WD Blue SN550 1TB Review Inexpensive NVMe Taking on SATA

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PCMark 10

We ran two benchmarks using PCMark 10: the Full System Drive Benchmark as well as the Data Drive Benchmark.

WD Blue SN550 1TB PCM10 FullSystemDrive Chart
WD Blue SN550 1TB PCM10 FullSystemDrive Chart

The WD Blue SN550 1TB lands squarely in the middle of the pack, which seems to be exactly where it was designed to land.

WD Blue SN550 1TB PCM10 DataDrive Chart
WD Blue SN550 1TB PCM10 DataDrive Chart

Just like the Full System Drive Benchmark, for the Data Drive benchmark, the WD Blue SN550 1TB manages to land exactly where it is designed – middle of the road.

SPECworkstation 3.0.2 Storage Benchmark

SPECworstation benchmark is an excellent benchmark to test systems using workstation type workloads. In this test, we only ran the Storage component, which is 15 separate tests.

WD Blue SN550 1TB SPECworkstation
WD Blue SN550 1TB SPECworkstation
WD Blue SN550 1TB SPECworkstation Chart
WD Blue SN550 1TB SPECworkstation Chart

The WD Blue SN550 1TB finishes exactly where it started – right in the middle of our result set.

Temperatures

We monitored the idle and maximum temperature during testing with HWMonitor to get some idea of the thermal performance and requirements of the drive. Please keep in mind that our test bench is an open frame chassis in a 22C room, and is thus not representative of a cramped low-airflow case.

WD Blue SN550 1TB Temps
WD Blue SN550 1TB Temps

We are unsure whether the unusual PCB layout of the WD Blue SN550 1TB had an impact on the thermal performance, but regardless of the cause, the thermals were completely acceptable. Decently low idle temperatures and a manageable 61C maximum should present no problems for most common deployment scenarios.

Final Words

The WD Blue SN550 1TB is a mainstream PCIe 3.0 SSD that retails for around $125. At this price point, you are paying a small premium for the WD brand; other SSDs from smaller brands are available for the same price or less and some of those drives offer better-rated performance. With that said, many of the less expensive 1TB drives are QLC and the WD Blue SN550 will hold up better under sustained use thanks to using TLC. The lack of a DRAM cache had some negative impact, but an acceptable amount. This indicates that the controller and its built-in SRAM cache were up to the task. As intended, the WD Blue SN550 1TB maintained very middle of the road performance for a PCIe 3.0 SSD and would be appropriate for use as a workstation drive, server boot volume, or SSD read cache drive for a storage array or NAS device.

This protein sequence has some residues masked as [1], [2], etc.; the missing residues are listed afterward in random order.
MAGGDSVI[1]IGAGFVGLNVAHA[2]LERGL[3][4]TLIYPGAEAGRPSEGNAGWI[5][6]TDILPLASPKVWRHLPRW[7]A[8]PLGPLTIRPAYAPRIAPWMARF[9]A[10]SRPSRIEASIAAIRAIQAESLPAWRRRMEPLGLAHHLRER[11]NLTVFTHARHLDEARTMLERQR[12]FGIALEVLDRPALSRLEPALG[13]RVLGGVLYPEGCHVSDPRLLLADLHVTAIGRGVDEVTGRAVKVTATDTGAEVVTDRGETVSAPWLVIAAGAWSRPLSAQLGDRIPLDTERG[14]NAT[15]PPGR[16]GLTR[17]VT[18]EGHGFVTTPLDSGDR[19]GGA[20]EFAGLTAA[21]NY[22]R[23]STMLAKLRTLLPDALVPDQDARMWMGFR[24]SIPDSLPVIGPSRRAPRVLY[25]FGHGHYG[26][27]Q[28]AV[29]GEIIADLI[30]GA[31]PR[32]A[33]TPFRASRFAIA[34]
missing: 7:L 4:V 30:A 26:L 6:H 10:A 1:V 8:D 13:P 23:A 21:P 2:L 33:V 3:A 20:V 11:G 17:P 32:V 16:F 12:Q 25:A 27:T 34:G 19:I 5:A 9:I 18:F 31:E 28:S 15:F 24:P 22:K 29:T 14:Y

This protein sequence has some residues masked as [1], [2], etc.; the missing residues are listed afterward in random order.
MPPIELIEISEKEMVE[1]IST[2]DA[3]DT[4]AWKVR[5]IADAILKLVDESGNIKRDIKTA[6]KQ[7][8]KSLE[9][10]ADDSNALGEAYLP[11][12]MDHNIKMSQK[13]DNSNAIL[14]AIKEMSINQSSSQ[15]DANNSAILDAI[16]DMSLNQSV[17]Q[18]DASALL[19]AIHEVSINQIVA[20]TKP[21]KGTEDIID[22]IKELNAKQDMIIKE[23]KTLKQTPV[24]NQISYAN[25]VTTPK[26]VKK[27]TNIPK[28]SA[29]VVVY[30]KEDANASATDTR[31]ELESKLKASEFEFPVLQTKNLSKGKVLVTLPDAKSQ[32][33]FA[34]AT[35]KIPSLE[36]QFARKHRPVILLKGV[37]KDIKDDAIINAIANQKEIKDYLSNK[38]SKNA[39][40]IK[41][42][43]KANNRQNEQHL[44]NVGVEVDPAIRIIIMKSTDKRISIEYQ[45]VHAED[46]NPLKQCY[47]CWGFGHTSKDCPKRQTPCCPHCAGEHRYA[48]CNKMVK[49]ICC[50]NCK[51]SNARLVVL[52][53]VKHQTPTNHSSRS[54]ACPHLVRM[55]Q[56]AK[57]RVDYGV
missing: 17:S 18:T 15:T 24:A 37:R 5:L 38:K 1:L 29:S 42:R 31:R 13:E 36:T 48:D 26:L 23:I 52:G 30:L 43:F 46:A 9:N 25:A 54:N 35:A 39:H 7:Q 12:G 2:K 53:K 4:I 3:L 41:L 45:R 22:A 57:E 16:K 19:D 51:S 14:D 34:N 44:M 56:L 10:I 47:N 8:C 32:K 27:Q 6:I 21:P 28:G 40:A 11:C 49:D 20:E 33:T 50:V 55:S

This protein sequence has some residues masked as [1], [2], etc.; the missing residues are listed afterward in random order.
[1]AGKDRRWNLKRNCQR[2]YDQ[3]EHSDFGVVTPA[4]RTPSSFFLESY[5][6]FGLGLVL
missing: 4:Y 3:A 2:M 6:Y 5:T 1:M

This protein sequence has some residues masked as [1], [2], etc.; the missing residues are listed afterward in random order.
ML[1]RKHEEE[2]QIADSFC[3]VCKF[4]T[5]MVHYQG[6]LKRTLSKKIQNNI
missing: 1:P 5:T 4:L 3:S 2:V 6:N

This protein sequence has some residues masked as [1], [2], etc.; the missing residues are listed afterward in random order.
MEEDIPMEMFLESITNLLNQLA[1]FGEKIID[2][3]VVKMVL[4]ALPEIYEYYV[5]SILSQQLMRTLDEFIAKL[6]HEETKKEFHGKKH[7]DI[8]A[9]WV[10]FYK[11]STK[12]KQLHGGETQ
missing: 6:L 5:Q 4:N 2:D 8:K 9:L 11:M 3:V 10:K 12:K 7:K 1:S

WD Blue SN550 1TB
WD Blue SN550 1TB

In the PCIe 3.0 space, the WD Blue SN550 1TB is nowhere near top tier PCIe Gen3 performance, but it still clearly distances itself from any SATA based competitor. It is also below many PCIe Gen3 and Gen4 SSDs. While many of our readers may want to purchase higher-end drives for themselves, these drives are often used in desktops to provide “NVMe” SSDs at a relatively low cost. That can be important for some of our systems integrator readers.

At the $125 price point, you are mostly purchasing the WD brand, since higher performance drives are available from smaller vendors. For some buyers though, that tradeoff will be acceptable, and as long as you have no need for chart-topping performance the WD Blue SN550 1TB can be a solid choice for a mainstream SSD.

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REVIEW OVERVIEW
Design & Aesthetics
8.5
Performance
8.3
Feature Set
8.5
Value
8.3
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Will has worked in both big enterprise and small business IT since 2001. As a perpetual dabbler, he is always open to new solutions for old problems. That said, his personal IT motto has to be "if it's not broke, don't fix it" so sometimes the old ways are best

9 COMMENTS

  1. Thanks for the review!
    One suggestion: 10GB may be even to small.
    Others for example also review with copying a specific 100GB set of mixed files, and this is where the performance is truly showing.

    Even though 10GB is enough to fill most DRAM buffers, it is not enough to fill the pseudo SLC buffer on TLC or QLC drives, only if the whole drives are nearly totally full anyway.
    So what you are mesuaring is only the pseudo SLC buffer, which has nothing to do with how the drive performs when that buffer is filled.

    Usually most drives only offer about 1/3 of the adverstised speed (DRAM and/or pseudo SLC buffer speed, the same as you benchmarked), if not much less.

    To the topic of the SN550: It is IMHO the best value SSD right now. Much faster than QLC, only a bit slower than TLC in the 160€+ price range, and now for sale here often even as low as 90€ for 1TB!
    Have in running 24/7 in my main server (KVM/Docker/SAMBA) without problems.

  2. Steven,